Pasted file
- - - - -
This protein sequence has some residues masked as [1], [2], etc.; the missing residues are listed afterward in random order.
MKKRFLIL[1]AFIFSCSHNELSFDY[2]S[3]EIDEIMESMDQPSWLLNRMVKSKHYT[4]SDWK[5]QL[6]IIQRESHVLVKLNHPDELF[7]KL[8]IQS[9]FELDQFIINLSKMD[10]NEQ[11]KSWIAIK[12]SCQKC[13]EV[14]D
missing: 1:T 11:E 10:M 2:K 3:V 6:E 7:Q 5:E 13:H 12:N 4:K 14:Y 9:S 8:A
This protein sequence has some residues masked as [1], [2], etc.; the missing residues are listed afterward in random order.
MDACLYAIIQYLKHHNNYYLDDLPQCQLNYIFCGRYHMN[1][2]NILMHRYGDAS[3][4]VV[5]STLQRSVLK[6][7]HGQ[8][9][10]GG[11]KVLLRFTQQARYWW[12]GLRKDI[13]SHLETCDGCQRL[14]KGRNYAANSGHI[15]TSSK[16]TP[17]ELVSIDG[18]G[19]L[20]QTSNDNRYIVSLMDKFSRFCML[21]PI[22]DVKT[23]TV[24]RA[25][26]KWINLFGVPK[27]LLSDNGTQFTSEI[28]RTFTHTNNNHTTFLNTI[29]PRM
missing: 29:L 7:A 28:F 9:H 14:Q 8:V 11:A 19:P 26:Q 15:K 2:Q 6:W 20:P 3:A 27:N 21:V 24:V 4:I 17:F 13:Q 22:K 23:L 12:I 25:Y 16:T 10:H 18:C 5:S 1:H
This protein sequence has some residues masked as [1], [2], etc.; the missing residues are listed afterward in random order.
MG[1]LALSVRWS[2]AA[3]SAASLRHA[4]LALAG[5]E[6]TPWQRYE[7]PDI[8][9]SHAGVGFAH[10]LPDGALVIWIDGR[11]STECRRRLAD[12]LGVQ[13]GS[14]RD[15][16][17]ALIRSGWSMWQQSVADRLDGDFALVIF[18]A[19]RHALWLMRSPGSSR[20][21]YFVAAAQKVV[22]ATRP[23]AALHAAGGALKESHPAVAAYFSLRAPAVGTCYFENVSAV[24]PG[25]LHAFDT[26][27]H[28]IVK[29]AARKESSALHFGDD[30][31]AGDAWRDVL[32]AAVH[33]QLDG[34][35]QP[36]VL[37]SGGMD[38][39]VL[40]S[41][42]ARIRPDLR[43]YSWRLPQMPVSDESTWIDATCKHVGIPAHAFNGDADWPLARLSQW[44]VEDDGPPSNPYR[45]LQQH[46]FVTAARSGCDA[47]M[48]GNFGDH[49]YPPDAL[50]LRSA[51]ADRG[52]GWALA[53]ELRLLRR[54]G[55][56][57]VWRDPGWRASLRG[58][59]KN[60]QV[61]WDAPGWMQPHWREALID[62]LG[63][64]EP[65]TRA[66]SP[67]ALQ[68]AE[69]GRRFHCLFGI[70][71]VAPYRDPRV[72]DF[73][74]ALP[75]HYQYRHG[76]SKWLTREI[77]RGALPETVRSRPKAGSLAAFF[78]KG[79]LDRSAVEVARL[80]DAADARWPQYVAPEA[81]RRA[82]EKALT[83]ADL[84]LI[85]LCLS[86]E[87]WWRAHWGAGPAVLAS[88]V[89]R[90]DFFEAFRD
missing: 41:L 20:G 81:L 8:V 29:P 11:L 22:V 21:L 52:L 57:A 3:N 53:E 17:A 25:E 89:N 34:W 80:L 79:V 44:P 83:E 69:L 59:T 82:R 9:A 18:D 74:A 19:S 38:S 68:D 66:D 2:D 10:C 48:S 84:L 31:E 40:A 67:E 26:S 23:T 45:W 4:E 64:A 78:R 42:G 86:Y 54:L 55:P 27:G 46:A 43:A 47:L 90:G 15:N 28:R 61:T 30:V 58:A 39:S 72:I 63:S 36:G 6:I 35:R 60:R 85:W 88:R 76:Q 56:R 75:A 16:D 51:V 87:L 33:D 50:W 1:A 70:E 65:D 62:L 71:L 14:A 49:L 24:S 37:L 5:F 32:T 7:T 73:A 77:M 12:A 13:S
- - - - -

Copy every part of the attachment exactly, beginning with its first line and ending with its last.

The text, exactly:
This protein sequence has some residues masked as [1], [2], etc.; the missing residues are listed afterward in random order.
MKKRFLIL[1]AFIFSCSHNELSFDY[2]S[3]EIDEIMESMDQPSWLLNRMVKSKHYT[4]SDWK[5]QL[6]IIQRESHVLVKLNHPDELF[7]KL[8]IQS[9]FELDQFIINLSKMD[10]NEQ[11]KSWIAIK[12]SCQKC[13]EV[14]D
missing: 1:T 11:E 10:M 2:K 3:V 6:E 7:Q 5:E 13:H 12:N 4:K 14:Y 9:S 8:A
This protein sequence has some residues masked as [1], [2], etc.; the missing residues are listed afterward in random order.
MDACLYAIIQYLKHHNNYYLDDLPQCQLNYIFCGRYHMN[1][2]NILMHRYGDAS[3][4]VV[5]STLQRSVLK[6][7]HGQ[8][9][10]GG[11]KVLLRFTQQARYWW[12]GLRKDI[13]SHLETCDGCQRL[14]KGRNYAANSGHI[15]TSSK[16]TP[17]ELVSIDG[18]G[19]L[20]QTSNDNRYIVSLMDKFSRFCML[21]PI[22]DVKT[23]TV[24]RA[25][26]KWINLFGVPK[27]LLSDNGTQFTSEI[28]RTFTHTNNNHTTFLNTI[29]PRM
missing: 29:L 7:A 28:F 9:H 14:Q 8:V 11:A 19:P 26:Q 15:K 2:Q 6:W 20:P 3:A 27:N 21:V 24:V 4:I 17:F 13:Q 22:K 23:L 12:I 25:Y 16:T 10:H 18:C 5:S 1:H
This protein sequence has some residues masked as [1], [2], etc.; the missing residues are listed afterward in random order.
MG[1]LALSVRWS[2]AA[3]SAASLRHA[4]LALAG[5]E[6]TPWQRYE[7]PDI[8][9]SHAGVGFAH[10]LPDGALVIWIDGR[11]STECRRRLAD[12]LGVQ[13]GS[14]RD[15][16][17]ALIRSGWSMWQQSVADRLDGDFALVIF[18]A[19]RHALWLMRSPGSSR[20][21]YFVAAAQKVV[22]ATRP[23]AALHAAGGALKESHPAVAAYFSLRAPAVGTCYFENVSAV[24]PG[25]LHAFDT[26][27]H[28]IVK[29]AARKESSALHFGDD[30][31]AGDAWRDVL[32]AAVH[33]QLDG[34][35]QP[36]VL[37]SGGMD[38][39]VL[40]S[41][42]ARIRPDLR[43]YSWRLPQMPVSDESTWIDATCKHVGIPAHAFNGDADWPLARLSQW[44]VEDDGPPSNPYR[45]LQQH[46]FVTAARSGCDA[47]M[48]GNFGDH[49]YPPDAL[50]LRSA[51]ADRG[52]GWALA[53]ELRLLRR[54]G[55][56][57]VWRDPGWRASLRG[58][59]KN[60]QV[61]WDAPGWMQPHWREALID[62]LG[63][64]EP[65]TRA[66]SP[67]ALQ[68]AE[69]GRRFHCLFGI[70][71]VAPYRDPRV[72]DF[73][74]ALP[75]HYQYRHG[76]SKWLTREI[77]RGALPETVRSRPKAGSLAAFF[78]KG[79]LDRSAVEVARL[80]DAADARWPQYVAPEA[81]RRA[82]EKALT[83]ADL[84]LI[85]LCLS[86]E[87]WWRAHWGAGPAVLAS[88]V[89]R[90]DFFEAFRD
missing: 41:L 20:G 81:L 8:V 29:P 11:L 22:V 21:L 52:L 57:A 3:N 53:E 17:A 25:E 89:N 34:W 80:L 79:V 44:P 83:E 69:L 59:T 82:R 9:A 18:D 74:A 19:S 38:S 68:D 66:D 2:D 10:C 48:S 84:L 31:E 40:A 67:E 26:S 23:T 45:W 4:E 64:A 78:R 42:G 86:Y 54:L 55:P 27:G 46:A 43:A 47:L 90:G 15:N 28:R 61:T 30:V 58:A 39:S 72:I 63:S 36:G 6:I 35:R 60:R 85:W 88:R 76:Q 56:R 75:A 16:D 51:V 87:L 33:D 50:W 1:A 70:E 65:D 62:L 71:L 14:A 49:L 24:S 37:L 5:F 32:T 7:T 73:A 77:M 12:A 13:S